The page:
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The Guardian's Science Weekly

The Guardian's Science Weekly

Podcast The Guardian's Science Weekly
Podcast The Guardian's Science Weekly

The Guardian's Science Weekly


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  • Is polio in our sewage as worrying as it sounds?
    Last week, public health officials declared a ‘national incident’ after they found vaccine-derived poliovirus in London sewage samples. No cases of polio symptoms have been reported but there is evidence the virus is spreading. So what does it mean to have found the virus almost 20 years after the UK was declared polio-free? Ian Sample speaks to epidemiologist Nicholas Grassly to find out how worried we should be and what it means for the global effort to eradicate polio.. Help support our independent journalism at
  • Shitcoins: are pointless cryptocurrencies a scam or a gamble?
    When the Guardian’s UK technology editor Alex Hern was contacted on Twitter to ask if he was involved in a new cryptocurrency called Tsuka, he assumed they just wanted him to buy it. He ignored the messages. But soon after Alex realised that, without knowing it, he was already involved. What happened next reveals a lot about the strange world of ‘shitcoins’ – cryptocurrencies with no reason for existence beyond buying low and selling high. Madeleine Finlay speaks to Alex Hern about his shitcoin saga, and how the lines can get blurred between a gamble and a scam. Help support our independent journalism at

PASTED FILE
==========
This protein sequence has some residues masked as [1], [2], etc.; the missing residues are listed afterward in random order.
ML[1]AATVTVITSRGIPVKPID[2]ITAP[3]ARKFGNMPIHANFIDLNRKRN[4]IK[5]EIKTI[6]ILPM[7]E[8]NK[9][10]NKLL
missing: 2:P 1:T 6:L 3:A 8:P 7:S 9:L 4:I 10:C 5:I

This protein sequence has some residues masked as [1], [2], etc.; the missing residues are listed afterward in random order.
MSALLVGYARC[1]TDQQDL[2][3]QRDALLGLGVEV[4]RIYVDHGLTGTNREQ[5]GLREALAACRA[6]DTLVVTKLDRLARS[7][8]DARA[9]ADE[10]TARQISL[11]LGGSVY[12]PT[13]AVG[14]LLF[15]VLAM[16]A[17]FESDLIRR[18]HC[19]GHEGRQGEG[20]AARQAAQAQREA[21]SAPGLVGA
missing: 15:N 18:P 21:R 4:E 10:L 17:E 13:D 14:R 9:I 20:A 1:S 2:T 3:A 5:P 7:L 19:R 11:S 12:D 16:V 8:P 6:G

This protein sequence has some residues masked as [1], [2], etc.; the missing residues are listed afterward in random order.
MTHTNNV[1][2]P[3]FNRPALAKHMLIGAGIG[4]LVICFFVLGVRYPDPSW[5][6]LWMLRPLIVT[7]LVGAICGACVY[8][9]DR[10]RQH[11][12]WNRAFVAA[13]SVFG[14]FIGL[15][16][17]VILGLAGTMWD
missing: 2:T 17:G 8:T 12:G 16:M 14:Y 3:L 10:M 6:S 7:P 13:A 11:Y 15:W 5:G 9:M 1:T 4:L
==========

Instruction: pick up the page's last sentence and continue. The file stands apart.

• Rewilding with wolves: can they help rebuild ecosystems?
    After wolves were reintroduced to Yellowstone national park in 1995, researchers noticed some big ecological changes, leading to the regeneration of the landscape. It’s an argument used to justify the return of apex predators – but it’s increasingly being challenged. Phoebe Weston talks to Ian Sample about whether wolves really have the power to shape ecosystems, and what that means for the debate about bringing them back to the UK. Help support our independent journalism at
  • Seagrass meadows: can we rewild one of the world’s best carbon sinks?
    They support an incredible array of biodiversity and may also be some of the world’s most effective carbon sinks. But vast swathes of seagrass meadows have been lost in the last century, and they continue to vanish at the rate of a football pitch every half hour. Madeleine Finlay makes a trip out of the Guardian office to visit a rewilding project in Hampshire. She speaks to marine biologist Tim Ferrero about the challenges of replanting seagrass meadows and what hope it offers.. Help support our independent journalism at
  • How Google’s chatbot works – and why it isn’t sentient
    Last week an engineer at Google claimed that an AI chatbot he worked with, known as LaMDA, had become ‘sentient’. Blake Lemoine published a transcript of his conversations with LaMDA that included responses about having feelings and fearing death. But could it really be conscious? AI researcher and author Kate Crawford speaks to Ian Sample about how LaMDA actually works, and why we shouldn’t worry about the inner life of software – for now.. Help support our independent journalism at

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